San Jose Dentist Explains the Mechanics of TMJ Disorder

x-ray of distressed jawMany people are aware of the principles of keeping your teeth and gums healthy; brush your teeth at least twice a day, floss at least once, and refrain from snacking too often throughout the day. Coupled with regular visits to the dentist’s office for your routine dental checkup and cleaning, these tenets can help keep your smile healthy and disease-free for a lifetime. However, there is more to your oral health than what shows when you smile. For instance, healthy teeth and gums still need to move, or they would serve no purpose, and the components responsible for this movement are just as vulnerable to damage and disease as the tissues within your mouth. In fact, chronic headaches, earaches, and other craniofacial pain are commonly the result of problems with your jaw. As a dedicated dentist in San Jose, Dr. LaFrom has extensive experience helping patients find relief the dysfunction known as TMJ disorder, and today he explains how a dental condition can lead to such a diverse range of symptoms.

The Temporomandibular Joints

More commonly known joints, such as your knee and shoulder, are designed as ball-and-socket joints to allow for rotational movement. Your temporomandibular joints, or TMJs, connect your lower jaw (mandible) to the temporal bones in your skull, and unlike your knee and shoulder, they slide instead of rotate. The sliding-joint design allows your TMJs a wider range of movement, and disperses the pressure from your bite throughout the joint rather than absorbing it in one area. Considering the human bite can exert up to 200 lbs of pressure, the precise design of your jaw’s joints is vital to preserving the integrity of your teeth and gums. When these joints become damaged or misaligned, however, the muscles that surround them have to work harder to keep your mouth straight as eat and speak, and eventually the strain can damage the nerve that innervates your jaw.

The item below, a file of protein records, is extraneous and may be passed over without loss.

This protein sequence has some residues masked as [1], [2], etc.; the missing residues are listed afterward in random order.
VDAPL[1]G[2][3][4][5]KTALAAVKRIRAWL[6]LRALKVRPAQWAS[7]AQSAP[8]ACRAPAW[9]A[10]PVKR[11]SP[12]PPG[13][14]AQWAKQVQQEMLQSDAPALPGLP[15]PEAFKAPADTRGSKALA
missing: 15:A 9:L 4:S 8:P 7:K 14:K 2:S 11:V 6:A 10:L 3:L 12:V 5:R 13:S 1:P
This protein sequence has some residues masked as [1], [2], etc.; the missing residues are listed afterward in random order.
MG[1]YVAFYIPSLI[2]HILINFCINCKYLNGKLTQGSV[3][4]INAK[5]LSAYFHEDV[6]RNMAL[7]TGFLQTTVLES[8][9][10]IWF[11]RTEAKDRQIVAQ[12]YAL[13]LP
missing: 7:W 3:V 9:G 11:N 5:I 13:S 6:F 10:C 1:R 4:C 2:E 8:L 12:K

The Trigeminal Nerve

The nerve that passes through your jaw, called the trigeminal nerve, also branches out through the majority of your craniofacial structure, and the input from this nerve’s branches accounts for a considerable amount of sensory input to your brain. When strained jaw muscles from a crooked bite disturb this nerve, the discomfort can manifest as severe migraines, chronic earaches, pain in the face, neck, and shoulder regions, and a number of other maladies, making accurate diagnosis difficult.

Relief from TMJ Disorder in San Jose

If you suffer from chronic craniofacial pain and have been unable to find relief, you may be a victim of TMJ disorder. To learn more, schedule a consultation with your San Jose dentist by calling LaFrom Dentistry at (408) 996-8595. Located in the 95014 area, we proudly serve patients from Cupertino, Saratoga, Campbell, Sunnyvale, San Jose, Santa Clara County, Silicon Valley, and the surrounding communities.

~ by cupertinodentist on March 23, 2013.

One Response to “San Jose Dentist Explains the Mechanics of TMJ Disorder”

  1. […] biting and chewing. Bruxism, the common habit of grinding teeth, can strain jaw joints and lead to TMJ disorder, as well. Typically, finding relief from TMJ discomfort requires correcting the issue that’s […]

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